Saturday, November 12, 2005

Game, sex and drama

When I switch on the TV and accidentally channel-surf my way into one of those soap operas or the mil-dil episodes that cast such a spell over the Indian viewers, I can’t help wondering why people go for such inane and insipid fare when an entire repertoire of action-packed, real-life based films with absorbing plots are available on the National Geographic Channel.

Take this typical story on NGC. For days, the cheetah and her cubs haven’t had anything to eat. After several failed attempts, she had successfully hunted down an antelope yesterday, chasing it at a speed of 100 km/hour – only to be robbed of the catch, within a few minutes, by a pack of hyenas. This morning, she sets out on her hunt, aware that her cubs would die if she returned without food today. It is a desperate kill-or-die situation. After a few hours, she manages to pin down a baby gazelle, separating it from its mother. The last shot shows the mother gazelle walking away dejectedly while the exhausted cheetah watches its hungry cubs devour the baby gazelle to the last bone. The voice-over fades off with the words “ One mother’s loss is another mother’s gain”. Can any scriptwriter come up with anything more packed with tender love, parental care, action and pathos?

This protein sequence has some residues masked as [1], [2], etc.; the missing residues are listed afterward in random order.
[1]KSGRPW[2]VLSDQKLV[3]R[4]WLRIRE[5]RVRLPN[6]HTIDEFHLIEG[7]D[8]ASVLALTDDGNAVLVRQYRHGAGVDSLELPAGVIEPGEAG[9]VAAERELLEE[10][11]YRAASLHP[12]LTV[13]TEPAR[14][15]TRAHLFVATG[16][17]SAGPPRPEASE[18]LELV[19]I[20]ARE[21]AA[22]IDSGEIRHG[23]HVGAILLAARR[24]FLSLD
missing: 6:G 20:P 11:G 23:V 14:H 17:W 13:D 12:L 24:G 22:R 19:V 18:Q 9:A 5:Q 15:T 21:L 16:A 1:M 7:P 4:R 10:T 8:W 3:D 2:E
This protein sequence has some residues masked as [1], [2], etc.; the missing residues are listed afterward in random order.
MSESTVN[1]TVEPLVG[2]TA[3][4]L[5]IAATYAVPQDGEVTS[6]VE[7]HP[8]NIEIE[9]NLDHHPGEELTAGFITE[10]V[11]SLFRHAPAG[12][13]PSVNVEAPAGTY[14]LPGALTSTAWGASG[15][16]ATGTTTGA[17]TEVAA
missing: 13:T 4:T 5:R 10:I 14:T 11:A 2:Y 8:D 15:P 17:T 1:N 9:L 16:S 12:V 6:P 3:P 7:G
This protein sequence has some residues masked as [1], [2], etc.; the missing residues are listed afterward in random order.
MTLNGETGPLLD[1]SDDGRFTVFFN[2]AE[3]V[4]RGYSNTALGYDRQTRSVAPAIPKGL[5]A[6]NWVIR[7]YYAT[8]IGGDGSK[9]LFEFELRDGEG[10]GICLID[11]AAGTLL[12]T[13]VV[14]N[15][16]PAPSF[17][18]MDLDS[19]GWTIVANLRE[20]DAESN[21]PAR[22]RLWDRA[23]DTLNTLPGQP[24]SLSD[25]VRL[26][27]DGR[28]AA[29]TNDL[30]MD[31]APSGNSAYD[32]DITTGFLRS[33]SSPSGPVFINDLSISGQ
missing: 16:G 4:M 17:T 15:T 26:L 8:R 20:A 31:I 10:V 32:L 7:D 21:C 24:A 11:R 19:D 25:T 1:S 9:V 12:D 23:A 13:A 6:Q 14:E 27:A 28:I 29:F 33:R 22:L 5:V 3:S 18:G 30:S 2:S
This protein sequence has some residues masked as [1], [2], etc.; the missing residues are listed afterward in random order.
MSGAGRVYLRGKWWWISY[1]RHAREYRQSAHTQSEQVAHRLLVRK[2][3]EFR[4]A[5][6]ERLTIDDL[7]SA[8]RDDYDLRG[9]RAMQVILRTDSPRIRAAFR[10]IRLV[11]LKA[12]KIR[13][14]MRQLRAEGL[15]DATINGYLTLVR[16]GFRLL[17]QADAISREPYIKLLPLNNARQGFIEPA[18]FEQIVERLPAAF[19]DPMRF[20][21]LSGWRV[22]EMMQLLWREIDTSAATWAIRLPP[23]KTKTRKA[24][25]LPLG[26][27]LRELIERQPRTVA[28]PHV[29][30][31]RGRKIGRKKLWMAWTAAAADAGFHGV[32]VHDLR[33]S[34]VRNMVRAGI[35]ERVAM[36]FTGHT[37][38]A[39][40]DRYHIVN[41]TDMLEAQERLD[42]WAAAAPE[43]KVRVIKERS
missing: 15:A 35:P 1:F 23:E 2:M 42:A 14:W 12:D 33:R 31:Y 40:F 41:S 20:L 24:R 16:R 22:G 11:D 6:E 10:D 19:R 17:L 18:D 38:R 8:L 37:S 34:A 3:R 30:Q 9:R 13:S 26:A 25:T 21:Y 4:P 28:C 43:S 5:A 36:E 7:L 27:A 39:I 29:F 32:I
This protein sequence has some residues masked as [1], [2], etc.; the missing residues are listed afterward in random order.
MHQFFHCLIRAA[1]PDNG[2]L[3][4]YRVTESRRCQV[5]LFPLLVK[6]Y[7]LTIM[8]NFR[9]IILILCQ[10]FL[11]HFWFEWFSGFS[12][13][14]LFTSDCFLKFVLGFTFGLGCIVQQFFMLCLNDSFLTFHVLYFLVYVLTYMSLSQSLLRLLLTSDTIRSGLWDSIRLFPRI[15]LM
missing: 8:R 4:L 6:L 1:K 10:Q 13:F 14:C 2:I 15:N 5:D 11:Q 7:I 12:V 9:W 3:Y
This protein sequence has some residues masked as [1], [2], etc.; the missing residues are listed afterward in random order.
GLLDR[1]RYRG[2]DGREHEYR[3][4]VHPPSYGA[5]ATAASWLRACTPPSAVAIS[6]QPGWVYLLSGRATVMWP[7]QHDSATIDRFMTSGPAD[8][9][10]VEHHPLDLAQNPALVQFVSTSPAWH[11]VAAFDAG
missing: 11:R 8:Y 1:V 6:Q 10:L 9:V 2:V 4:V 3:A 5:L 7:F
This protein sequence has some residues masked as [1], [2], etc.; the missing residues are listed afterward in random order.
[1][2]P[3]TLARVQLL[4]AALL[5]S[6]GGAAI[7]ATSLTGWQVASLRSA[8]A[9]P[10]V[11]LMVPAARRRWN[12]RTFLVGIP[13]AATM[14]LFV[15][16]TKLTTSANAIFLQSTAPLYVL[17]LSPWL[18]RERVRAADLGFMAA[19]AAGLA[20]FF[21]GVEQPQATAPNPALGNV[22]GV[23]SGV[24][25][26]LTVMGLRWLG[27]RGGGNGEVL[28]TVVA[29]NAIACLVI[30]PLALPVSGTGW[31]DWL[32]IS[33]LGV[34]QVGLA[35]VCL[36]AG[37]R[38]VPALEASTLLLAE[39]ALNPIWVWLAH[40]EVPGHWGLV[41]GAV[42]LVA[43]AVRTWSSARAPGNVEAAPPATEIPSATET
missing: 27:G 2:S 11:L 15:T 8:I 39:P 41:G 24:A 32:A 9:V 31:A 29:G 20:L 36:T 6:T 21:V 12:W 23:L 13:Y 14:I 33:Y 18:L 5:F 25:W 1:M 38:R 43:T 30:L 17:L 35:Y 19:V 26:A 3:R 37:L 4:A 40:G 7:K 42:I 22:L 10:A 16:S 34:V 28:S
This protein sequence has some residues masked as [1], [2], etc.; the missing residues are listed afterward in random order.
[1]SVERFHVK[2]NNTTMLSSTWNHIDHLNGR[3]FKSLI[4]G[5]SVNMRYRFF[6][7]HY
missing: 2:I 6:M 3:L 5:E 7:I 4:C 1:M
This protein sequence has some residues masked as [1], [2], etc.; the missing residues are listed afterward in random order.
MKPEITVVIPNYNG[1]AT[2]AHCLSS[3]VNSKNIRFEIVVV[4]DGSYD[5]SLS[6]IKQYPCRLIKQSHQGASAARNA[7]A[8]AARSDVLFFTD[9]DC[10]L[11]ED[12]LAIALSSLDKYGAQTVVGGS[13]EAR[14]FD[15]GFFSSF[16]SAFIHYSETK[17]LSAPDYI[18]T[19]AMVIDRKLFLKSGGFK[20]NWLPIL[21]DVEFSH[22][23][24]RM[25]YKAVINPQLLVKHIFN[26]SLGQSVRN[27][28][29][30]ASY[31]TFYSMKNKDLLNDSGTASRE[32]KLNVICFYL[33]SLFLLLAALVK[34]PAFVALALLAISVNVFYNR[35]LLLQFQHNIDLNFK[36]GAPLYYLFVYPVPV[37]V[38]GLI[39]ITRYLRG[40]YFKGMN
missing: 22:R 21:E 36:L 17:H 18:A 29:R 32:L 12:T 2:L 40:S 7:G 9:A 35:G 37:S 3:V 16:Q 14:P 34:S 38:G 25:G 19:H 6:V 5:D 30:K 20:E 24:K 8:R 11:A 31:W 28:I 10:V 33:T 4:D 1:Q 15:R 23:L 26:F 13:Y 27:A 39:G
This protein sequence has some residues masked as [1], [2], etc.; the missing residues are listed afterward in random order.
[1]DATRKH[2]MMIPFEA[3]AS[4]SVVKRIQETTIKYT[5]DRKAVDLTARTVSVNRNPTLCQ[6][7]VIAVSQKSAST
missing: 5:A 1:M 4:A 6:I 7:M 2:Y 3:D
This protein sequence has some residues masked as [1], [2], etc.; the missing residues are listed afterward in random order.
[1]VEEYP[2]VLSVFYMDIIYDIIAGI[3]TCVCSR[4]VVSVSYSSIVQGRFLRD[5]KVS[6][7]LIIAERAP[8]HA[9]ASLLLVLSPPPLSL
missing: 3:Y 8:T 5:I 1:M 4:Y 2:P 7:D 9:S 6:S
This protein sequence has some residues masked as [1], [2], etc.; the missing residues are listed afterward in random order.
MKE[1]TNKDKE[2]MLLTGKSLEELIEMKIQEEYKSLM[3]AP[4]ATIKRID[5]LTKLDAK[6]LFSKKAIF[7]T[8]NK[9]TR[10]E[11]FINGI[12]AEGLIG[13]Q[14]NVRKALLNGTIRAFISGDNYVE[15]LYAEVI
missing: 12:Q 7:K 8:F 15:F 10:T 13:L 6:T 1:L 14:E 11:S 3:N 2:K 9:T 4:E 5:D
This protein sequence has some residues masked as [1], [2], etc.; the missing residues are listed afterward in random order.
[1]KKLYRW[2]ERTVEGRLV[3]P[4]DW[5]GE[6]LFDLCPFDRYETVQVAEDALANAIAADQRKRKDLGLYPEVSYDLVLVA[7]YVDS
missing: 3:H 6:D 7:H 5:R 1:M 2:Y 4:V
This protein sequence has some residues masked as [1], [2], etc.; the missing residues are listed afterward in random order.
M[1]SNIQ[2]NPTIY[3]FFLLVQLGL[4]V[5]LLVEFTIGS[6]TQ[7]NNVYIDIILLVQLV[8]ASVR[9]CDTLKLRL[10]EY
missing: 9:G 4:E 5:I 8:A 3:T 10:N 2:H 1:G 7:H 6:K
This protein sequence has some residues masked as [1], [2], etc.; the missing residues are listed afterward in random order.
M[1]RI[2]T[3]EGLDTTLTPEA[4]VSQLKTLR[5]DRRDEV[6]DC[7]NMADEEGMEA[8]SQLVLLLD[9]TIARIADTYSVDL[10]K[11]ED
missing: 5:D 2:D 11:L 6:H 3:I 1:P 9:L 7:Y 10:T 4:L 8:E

Or take this poignant story centered on a small lake, which is the only source of water for miles. The deer, zebras, wildebeest, – all make a beeline for this lake to quench their thirst, with the hot African sun beating down on them relentlessly. The lake is home to several crocodiles that wait patiently to pounce on these mammals at the edge of the lake and pull them into the watery grave. The rains have failed this year, the streams are not re-charged and the lake is gradually drying up. Quite a few of the deer and the zebras that venture deeper into the lake, desperate for water, fall into the waiting jaws of the crocodiles. But, ironically, with the water level shrinking steadily, the crocodiles also perish, one by one. As the film draws to a close, we see a solitary crocodile crawling away from the barren lake towards the shade of a distant tree. It is a tribute to the powerful story-telling technique that, by this time, the viewer gets emotionally drawn to the crocodile and is eager to know if it managed to survive the crisis.

A film on the “King Cobra” shot in the Nilgiris can keep you engrossed for many hours. As the story builds up, the King Cobra is shown constructing its own nest (uncharacteristic of snakes) in a rather elaborate fashion, preparatory to laying its eggs. Then it stays guard over the eggs for days together, not relaxing its vigil even for a second. Just as you start to admire the motherly sacrifices of this reptile, it leaves the nest before the first egg hatches and the baby comes out – because it intuitively knows that if it stays around, its pre-disposition to eat other snakes will take precedence over its maternal instinct. What ethological drama!